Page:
Hip muscle strength explains only 11% of the improvement in HAGOS with an intersegmental approach to successful rehabilitation of athletic groin pain.

Review written by Stacey Hardin info

Key Points

  1. Athletes with athletic groin pain (AGP) had strength deficits in all motions (except internal rotation) compared to healthy athletes; however, after return to play, there was no difference in hip strength between the 2 groups despite having no adductor specific strengthening exercises prescribed.
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BACKGROUND & OBJECTIVE

Athletic groin pain (AGP) is common in all sports and at every competitive level. There are different approaches to rehabilitating these injuries including surgical and more commonly, non-surgical interventions. Traditionally, non-surgical interventions have focused on treatment directed at the involved painful structure(s) to decrease pain and increase tissue capacity. More recently, intersegmental rehabilitation programs have been explored, showing quicker return to play (RTP) timelines, decreased levels of self-reported pain, increased levels of self-reported function and improved change of direction performance compared to muscle strengthening specific treatment plans (1). The impact of an intersegmental approach on hip and lower limb strength is unknown.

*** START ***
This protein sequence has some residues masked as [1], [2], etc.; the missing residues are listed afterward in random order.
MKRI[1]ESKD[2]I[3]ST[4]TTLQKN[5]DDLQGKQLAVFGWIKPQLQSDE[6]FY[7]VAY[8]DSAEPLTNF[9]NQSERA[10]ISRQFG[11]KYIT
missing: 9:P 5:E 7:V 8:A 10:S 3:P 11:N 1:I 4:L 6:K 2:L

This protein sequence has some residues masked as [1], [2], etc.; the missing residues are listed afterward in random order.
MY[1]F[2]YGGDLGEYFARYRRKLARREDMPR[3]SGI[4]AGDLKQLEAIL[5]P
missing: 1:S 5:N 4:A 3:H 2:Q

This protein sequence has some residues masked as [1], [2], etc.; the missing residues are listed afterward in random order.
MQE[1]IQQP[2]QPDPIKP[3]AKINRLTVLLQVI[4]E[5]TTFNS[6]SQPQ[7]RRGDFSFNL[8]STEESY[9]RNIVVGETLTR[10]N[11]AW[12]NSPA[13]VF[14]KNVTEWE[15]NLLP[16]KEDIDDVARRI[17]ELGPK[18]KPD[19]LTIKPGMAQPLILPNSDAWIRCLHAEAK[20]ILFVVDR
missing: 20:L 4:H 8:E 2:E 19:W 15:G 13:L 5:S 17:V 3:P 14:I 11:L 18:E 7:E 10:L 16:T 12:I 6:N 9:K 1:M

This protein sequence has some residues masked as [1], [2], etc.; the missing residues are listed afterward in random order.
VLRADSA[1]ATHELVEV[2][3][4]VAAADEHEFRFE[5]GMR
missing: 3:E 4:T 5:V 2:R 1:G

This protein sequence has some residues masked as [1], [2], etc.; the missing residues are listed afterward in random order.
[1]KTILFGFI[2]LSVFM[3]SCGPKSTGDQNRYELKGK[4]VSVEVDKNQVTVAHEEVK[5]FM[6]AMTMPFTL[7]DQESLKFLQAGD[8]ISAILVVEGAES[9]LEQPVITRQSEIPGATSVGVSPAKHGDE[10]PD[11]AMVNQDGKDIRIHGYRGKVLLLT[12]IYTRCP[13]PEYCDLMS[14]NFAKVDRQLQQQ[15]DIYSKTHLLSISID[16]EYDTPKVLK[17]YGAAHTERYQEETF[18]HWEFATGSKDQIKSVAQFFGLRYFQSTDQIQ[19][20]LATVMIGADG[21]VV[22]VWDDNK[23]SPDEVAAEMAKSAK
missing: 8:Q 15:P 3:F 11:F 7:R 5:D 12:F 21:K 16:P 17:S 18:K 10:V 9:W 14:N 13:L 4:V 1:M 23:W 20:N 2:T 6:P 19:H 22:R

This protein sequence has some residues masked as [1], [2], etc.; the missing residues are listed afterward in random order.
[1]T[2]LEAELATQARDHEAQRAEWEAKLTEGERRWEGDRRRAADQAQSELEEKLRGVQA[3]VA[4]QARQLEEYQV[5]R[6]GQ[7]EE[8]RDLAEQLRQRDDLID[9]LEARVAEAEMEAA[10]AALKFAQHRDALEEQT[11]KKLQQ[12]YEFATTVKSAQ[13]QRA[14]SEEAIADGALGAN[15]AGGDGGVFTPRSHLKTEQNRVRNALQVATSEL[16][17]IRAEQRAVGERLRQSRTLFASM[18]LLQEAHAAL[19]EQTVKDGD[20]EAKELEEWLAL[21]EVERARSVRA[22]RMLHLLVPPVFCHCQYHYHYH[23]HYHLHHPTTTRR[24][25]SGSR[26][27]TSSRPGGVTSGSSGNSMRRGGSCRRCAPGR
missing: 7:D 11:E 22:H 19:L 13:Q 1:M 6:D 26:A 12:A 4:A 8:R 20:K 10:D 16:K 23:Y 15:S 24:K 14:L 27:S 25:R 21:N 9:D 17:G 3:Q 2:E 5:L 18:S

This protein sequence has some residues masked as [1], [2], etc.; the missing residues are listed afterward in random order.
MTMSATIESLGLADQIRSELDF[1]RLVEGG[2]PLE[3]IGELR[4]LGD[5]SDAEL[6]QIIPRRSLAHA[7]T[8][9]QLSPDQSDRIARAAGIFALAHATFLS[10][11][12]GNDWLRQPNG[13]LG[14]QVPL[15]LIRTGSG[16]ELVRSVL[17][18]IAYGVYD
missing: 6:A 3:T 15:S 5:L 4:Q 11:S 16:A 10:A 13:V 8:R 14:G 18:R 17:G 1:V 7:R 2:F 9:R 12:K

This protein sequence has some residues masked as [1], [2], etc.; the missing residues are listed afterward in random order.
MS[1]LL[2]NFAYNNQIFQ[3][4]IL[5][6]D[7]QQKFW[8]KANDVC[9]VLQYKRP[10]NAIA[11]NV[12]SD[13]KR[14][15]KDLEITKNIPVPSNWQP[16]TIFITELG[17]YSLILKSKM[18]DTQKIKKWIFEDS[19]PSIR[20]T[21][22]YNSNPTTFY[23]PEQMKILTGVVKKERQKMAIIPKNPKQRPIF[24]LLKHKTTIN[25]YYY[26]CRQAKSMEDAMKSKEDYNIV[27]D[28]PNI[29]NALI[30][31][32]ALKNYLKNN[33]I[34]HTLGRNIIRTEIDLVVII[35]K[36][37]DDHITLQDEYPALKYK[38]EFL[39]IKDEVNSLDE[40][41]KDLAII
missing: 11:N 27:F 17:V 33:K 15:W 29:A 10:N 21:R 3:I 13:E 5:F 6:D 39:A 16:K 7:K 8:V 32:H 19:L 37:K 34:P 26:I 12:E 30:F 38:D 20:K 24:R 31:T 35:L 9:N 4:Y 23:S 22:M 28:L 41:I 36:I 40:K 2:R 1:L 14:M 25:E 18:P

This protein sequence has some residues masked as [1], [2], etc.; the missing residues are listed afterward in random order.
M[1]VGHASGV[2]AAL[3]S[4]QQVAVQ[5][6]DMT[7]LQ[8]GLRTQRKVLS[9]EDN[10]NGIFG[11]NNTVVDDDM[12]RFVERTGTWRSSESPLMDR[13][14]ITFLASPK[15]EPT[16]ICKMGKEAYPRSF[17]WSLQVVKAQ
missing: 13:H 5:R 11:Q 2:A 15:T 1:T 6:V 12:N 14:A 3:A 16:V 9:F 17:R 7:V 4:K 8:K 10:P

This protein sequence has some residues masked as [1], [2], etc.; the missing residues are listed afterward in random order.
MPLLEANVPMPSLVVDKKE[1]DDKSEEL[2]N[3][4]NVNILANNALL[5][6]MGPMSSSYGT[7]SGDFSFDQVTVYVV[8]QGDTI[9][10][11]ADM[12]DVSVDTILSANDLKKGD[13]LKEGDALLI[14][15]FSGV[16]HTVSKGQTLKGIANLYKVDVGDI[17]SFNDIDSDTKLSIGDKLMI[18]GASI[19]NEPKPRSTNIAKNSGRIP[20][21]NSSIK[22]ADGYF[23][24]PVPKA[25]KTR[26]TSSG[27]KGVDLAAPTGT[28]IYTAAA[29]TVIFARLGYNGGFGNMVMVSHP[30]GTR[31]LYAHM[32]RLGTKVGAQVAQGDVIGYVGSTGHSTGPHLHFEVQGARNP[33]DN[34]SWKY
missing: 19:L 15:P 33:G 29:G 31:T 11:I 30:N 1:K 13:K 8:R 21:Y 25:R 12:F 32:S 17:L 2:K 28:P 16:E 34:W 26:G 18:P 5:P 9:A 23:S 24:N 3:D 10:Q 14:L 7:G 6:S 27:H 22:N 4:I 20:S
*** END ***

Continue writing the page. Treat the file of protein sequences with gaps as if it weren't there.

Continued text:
The objectives of this study were to:

  1. Examine isometric hip strength, reactive strength, interlimb asymmetries in hip strength and reactive strength, and the Hip and Groin Outcome Score (HAGOS) between athletes with baseline AGP and those without.

  2. Following an intersegmental rehabilitation program, to examine the relationship between change in HAGOS and change in hip strength.

  3. To track the HAGOS at 3 and 6 months post-RTP.

Traditionally, non-surgical interventions have focused on treatment directed at the involved painful structure(s) to decrease pain and increase tissue capacity.
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This brings into question the relative importance of muscle-specific strengthening in athletes with AGP and may suggest a greater role of other factors besides hip strength.

METHODS

42 male multidirectional field-based sport athletes who had been diagnosed with AGP, and 36 matched controls, completed baseline measures of 1) isometric hip strength, 2) lower limb reactive strength, and 3) the HAGOS.

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